Edward Hugh has the charts to show that in at least some countries industrial production is falling off a cliff, just as it did in the Great Depression.
It certainly looks like he\’s got the goods there.
However, however, I think there\’s one thing that\’s being missed here. The structure of the economy.
No, I\’m not going to run off and look up the figures, rather, I\’m just going to posit something.
Depending upon which country you were in in the 1930s agriculture was anything from 10-40% of the economy, yes?
Services were a small fraction and no, as I say, I\’m not going to look up the numbers. The rest, ie the bulk, of the economy was in manufacturing/industry (those aren\’t exactly the same thing but good enough for my purposes).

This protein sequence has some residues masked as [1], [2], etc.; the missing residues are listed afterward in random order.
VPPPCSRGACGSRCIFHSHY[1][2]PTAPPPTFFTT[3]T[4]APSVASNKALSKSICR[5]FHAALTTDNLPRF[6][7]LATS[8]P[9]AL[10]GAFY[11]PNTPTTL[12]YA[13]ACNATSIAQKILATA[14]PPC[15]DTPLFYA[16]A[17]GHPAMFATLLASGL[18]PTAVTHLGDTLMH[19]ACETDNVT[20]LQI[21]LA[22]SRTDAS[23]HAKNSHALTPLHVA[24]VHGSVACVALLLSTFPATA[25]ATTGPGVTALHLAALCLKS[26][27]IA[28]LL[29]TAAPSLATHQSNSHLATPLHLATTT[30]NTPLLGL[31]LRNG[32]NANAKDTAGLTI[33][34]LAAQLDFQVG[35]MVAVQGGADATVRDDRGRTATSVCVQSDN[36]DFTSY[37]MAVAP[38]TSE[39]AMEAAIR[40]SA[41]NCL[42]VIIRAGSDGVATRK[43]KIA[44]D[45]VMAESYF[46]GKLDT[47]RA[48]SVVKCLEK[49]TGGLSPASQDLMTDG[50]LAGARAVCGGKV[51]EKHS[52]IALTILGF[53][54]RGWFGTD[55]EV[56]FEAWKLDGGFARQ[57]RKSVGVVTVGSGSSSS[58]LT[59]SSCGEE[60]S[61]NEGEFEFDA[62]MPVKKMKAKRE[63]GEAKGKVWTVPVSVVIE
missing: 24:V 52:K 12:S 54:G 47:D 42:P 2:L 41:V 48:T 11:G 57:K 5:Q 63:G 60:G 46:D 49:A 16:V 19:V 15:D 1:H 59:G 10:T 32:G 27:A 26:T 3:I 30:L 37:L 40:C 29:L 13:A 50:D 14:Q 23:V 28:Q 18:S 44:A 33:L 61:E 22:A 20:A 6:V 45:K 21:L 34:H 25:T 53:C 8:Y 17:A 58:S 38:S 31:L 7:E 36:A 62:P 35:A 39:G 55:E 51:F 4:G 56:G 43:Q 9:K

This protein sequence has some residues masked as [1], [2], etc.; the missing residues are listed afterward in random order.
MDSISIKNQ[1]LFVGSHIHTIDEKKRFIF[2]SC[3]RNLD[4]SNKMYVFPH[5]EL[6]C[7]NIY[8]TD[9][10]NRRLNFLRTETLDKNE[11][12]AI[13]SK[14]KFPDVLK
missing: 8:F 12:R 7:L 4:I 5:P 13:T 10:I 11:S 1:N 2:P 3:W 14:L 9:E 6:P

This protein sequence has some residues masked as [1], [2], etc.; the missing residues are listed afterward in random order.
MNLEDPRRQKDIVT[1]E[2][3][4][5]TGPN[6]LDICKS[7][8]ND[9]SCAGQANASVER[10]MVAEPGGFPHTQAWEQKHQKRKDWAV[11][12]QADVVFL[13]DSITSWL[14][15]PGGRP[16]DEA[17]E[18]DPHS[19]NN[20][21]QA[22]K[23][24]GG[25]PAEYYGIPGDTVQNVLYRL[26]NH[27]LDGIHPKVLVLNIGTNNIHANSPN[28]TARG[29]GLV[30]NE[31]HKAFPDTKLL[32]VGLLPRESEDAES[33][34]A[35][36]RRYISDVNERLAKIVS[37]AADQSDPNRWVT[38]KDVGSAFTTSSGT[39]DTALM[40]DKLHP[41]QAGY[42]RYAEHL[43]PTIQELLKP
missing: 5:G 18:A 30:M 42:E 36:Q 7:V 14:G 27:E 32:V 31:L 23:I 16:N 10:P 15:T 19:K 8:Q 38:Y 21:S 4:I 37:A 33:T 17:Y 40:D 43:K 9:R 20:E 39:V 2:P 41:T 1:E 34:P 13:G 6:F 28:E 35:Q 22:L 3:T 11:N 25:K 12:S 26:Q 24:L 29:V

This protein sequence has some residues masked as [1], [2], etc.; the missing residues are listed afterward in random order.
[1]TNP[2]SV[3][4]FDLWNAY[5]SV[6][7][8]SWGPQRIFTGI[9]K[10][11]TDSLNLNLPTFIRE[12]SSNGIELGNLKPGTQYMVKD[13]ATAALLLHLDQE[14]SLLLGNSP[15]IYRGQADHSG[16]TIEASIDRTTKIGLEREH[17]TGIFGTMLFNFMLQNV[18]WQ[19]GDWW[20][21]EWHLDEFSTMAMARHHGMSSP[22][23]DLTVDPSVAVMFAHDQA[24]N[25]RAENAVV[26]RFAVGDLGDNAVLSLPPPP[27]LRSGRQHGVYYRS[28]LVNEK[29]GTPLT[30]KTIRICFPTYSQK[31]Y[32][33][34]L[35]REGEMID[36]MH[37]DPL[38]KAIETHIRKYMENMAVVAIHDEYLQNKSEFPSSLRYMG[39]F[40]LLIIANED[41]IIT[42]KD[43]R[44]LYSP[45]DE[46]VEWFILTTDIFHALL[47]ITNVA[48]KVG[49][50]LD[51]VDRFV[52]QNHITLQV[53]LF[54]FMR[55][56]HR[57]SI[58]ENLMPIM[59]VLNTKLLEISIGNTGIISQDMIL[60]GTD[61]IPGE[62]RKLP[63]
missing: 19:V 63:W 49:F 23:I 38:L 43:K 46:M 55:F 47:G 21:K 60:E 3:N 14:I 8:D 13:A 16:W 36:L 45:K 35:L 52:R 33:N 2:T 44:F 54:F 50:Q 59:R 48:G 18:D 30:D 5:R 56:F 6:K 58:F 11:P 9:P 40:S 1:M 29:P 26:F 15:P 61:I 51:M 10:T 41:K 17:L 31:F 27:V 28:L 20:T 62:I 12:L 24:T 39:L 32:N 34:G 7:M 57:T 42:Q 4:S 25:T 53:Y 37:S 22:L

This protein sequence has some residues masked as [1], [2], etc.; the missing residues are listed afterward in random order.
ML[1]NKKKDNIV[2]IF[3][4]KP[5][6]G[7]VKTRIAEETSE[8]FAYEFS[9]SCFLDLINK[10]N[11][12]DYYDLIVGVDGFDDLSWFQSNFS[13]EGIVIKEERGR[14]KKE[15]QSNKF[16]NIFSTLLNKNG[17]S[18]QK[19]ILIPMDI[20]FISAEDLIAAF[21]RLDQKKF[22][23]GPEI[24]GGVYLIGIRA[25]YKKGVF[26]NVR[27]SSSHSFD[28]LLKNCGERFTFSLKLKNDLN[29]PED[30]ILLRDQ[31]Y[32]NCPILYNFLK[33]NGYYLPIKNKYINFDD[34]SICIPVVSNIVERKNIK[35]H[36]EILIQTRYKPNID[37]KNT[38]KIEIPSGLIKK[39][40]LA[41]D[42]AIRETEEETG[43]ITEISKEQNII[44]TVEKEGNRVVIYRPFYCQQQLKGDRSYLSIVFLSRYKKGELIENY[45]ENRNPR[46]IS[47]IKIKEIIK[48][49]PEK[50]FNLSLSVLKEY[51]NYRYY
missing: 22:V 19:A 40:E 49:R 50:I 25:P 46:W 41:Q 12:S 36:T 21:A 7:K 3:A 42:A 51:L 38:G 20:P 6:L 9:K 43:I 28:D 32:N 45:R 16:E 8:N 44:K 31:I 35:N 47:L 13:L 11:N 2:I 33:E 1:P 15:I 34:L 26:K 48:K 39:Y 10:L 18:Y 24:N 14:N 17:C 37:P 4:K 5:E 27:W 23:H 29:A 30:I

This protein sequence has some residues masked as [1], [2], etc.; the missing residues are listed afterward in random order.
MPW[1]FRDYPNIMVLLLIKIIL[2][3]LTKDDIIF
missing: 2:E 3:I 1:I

OK, today, in the advanced economies, agriculture is what, 1 or 2% of the economy? Manufacturing/industry is some 16% or so in the UK? 17, 18% in the US? Higher in Germany, sure, but it\’s still a lot less than 50%, isn\’t it? (Please, please, note that these numbers are all dimly remembered and are for expository purposes only).
All I really want to point out is that using industrial output as our measure of whether this is the Great Depression II doesn\’t really work: for industrial output is a much smaller share of our economy than it was last time around.
A 20% collapse in that 60% of the economy (say) that is manufacturing/industry in 1931 is different from a 20% collapse in that 16% of the economy that is manufacturing/industry in 2008.
Of course, this point doesn\’t mean that this isn\’t the GD II. Just that for us to have a 20% overall fall in the economy we need to see services, the major part of the economy now, showing the same sorts of falls that manufacturing/industry did last time around.
It might indeed be happening but industrial production figures don\’t show us that.